Under Lockdown

Syed Tahir Rashdi

Novel pandemic COVID-19 an infectious disease first identified in December, 2019 at Wuhan city of China. According to UN it outbreak is probably the big challenge to entire world since two World Wars. So far 1,118, 202 people have been infected across the world and claimed 59, 220 lives. Countries around the world are implementing measures to slow the spread of coronavirus, from national quarantines to school closure. More then third of the Planet’s population is under some form of restriction. Many countries have imposed Lockdowns due to this Pandemic. Pakistan reported its first coronavirus case on February 26. On Sunday, after over a month, the country’s tally stood at 2,696 according to the national database. More than 130 patients have recovered. It merits a mention here that the majority of Pakistan’s cases were the result of a recent visit to neighboring Iran, which is the worst-hit Asian country after China. Comparatively, the number of secondary transmissions is still very low.

The number of patients in Pakistan, by comparison, is nowhere near the tally in Iran and most of European countries. By and large, the government of Prime Minister Imran Khan has been successful in preventing the unconfined spread that, if happens, may prove disastrous for the world’s fifth most populous country which is already struggling with a teetering economy. Reservations have been expressed by both local and international media about the measures being taken by Khan, particularly his constant refusal to impose a national lockdown. The prime minister, who has addressed the nation twice about coronavirus, in addition to two live press briefings, has time and again justified his decision by saying that he fears the potential economic fallout of a lockdown.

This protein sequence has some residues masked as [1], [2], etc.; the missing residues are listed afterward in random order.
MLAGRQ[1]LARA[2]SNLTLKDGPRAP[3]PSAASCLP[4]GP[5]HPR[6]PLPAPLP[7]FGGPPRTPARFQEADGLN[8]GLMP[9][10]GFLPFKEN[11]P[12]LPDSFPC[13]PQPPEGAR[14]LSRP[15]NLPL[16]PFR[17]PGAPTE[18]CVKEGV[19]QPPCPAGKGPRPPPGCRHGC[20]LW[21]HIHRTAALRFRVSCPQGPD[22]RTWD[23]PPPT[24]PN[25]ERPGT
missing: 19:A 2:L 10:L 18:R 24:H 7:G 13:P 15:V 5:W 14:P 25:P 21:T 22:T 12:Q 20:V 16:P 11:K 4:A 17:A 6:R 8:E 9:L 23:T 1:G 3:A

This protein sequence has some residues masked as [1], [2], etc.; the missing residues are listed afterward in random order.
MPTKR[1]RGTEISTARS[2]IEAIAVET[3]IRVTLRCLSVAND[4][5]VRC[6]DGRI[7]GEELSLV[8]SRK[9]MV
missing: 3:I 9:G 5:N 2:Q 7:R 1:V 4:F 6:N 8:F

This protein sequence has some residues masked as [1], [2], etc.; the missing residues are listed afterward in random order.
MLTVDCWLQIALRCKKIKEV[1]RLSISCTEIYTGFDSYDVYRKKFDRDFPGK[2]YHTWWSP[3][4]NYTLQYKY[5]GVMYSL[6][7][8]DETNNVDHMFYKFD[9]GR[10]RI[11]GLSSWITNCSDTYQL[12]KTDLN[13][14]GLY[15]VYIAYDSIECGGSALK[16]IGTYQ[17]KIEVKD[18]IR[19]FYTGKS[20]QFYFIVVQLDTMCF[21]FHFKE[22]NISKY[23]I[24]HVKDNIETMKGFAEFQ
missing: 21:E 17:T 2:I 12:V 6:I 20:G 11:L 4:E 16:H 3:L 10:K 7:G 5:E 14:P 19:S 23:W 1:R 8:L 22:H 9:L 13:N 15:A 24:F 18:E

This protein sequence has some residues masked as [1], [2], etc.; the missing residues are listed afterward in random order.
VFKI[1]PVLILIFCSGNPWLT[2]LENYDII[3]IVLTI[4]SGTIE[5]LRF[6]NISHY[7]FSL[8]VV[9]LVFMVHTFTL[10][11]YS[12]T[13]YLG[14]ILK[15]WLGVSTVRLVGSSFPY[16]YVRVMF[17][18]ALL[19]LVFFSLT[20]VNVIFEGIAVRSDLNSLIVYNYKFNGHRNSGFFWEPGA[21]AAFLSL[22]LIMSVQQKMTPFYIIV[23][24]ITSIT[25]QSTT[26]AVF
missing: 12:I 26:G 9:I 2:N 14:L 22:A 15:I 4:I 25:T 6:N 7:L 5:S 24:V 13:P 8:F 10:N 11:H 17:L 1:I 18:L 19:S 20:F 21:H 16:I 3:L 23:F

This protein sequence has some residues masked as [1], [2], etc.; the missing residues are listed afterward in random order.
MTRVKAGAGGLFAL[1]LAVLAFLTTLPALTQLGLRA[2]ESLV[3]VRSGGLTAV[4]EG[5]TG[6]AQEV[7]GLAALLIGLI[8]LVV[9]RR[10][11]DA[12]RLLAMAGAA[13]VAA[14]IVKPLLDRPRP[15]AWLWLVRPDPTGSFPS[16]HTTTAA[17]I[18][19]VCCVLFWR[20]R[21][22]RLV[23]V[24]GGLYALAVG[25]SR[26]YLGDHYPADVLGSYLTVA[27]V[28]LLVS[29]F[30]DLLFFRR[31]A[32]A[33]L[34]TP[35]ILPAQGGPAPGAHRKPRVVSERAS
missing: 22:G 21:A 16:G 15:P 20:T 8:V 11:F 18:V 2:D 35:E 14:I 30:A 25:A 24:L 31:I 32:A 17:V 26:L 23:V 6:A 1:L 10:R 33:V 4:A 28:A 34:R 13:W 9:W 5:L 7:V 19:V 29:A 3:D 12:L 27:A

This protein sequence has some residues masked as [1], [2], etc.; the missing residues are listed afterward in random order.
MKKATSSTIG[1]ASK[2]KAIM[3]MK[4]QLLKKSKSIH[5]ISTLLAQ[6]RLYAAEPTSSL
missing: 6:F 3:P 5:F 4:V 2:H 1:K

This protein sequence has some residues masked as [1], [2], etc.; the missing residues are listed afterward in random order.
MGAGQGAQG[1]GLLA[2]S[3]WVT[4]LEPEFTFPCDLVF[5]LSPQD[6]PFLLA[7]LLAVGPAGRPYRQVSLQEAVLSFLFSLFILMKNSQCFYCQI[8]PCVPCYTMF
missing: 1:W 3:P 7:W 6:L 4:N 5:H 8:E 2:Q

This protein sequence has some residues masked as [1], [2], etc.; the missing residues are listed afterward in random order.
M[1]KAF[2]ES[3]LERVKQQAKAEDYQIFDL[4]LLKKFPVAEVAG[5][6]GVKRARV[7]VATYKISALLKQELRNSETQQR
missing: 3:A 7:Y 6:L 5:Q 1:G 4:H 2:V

“Pakistan’s [economic] situation is not the same as that of the U.S. or Europe. There is poverty in our country, with 25 percent of the population living in extreme poverty,” he said in his first national address after virus outbreak, observing that a national quarantine could result in the poor “dying from hunger.”
Numerically, Khan is right. With an economy as fragile and debt-ridden as Pakistan’s, the government cannot feed 220 million people for an incalculable period of time. The situation has already inflicted a loss of 30 billion Pakistani rupees (about $182 million) on the country’s economy. Economists believe the figure might soar to 1.3 trillion rupees, more than thrice the incumbent losses, or even more in the next few months, “If the situation doesn’t improve, or if we continue to impose lockdowns across the country.”

However, despite the aggravating situation, the government has announced a multi-trillion-rupee relief package, allocating 200 billion rupees for the labor class, in addition to calling on the private sector not to lay off laborers. Under the package, some 10 million people, categorized under low-income groups, will get a lump sum account, initially for a period of four months. The relief package comes in addition to safety measures being taken both at the federal and the provincial level, including setting-up of temporary hospitals and isolation centers to accommodate thousands of patients in case of a spike in cases. The Pakistani government has also suspended flight operations, both domestic and international, to restrict the possible introduction of new cases via travelers. Meanwhile, the provincial governments have imposed complete or partial lockdowns and announced additional relief packages for the poor. To implement the lockdown and other measures in letter and spirit, the provinces also requisitioned the military deployment, a decision that met with unnecessary criticism both at home and abroad.

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